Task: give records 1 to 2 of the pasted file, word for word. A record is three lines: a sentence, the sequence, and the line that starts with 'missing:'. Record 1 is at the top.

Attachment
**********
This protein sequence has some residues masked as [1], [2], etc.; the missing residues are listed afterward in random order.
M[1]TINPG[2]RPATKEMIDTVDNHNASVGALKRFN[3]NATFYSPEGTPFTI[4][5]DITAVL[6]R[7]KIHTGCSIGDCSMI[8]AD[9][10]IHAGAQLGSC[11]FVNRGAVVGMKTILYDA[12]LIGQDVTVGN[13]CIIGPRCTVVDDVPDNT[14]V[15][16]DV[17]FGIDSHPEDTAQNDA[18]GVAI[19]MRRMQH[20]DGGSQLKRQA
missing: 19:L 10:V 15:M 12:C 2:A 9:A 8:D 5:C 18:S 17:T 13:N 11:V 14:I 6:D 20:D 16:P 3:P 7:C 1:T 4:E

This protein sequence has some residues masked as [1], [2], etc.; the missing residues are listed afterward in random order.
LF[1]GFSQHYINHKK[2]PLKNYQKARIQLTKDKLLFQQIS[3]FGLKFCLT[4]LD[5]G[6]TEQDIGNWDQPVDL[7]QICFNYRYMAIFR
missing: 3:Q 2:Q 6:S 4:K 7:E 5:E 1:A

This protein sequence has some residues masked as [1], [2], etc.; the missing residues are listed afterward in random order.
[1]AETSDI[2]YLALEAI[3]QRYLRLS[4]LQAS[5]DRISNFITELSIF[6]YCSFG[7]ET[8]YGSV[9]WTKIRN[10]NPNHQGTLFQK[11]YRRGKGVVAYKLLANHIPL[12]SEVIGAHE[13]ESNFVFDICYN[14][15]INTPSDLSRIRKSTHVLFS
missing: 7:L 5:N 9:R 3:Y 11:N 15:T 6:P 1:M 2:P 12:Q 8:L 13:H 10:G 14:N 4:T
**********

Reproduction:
This protein sequence has some residues masked as [1], [2], etc.; the missing residues are listed afterward in random order.
M[1]TINPG[2]RPATKEMIDTVDNHNASVGALKRFN[3]NATFYSPEGTPFTI[4][5]DITAVL[6]R[7]KIHTGCSIGDCSMI[8]AD[9][10]IHAGAQLGSC[11]FVNRGAVVGMKTILYDA[12]LIGQDVTVGN[13]CIIGPRCTVVDDVPDNT[14]V[15][16]DV[17]FGIDSHPEDTAQNDA[18]GVAI[19]MRRMQH[20]DGGSQLKRQA
missing: 19:L 10:V 15:M 12:C 2:A 9:A 8:D 5:C 18:S 17:T 13:N 11:V 14:I 6:D 20:D 16:P 3:P 7:C 1:T 4:E

This protein sequence has some residues masked as [1], [2], etc.; the missing residues are listed afterward in random order.
LF[1]GFSQHYINHKK[2]PLKNYQKARIQLTKDKLLFQQIS[3]FGLKFCLT[4]LD[5]G[6]TEQDIGNWDQPVDL[7]QICFNYRYMAIFR
missing: 3:Q 2:Q 6:S 4:K 7:E 5:E 1:A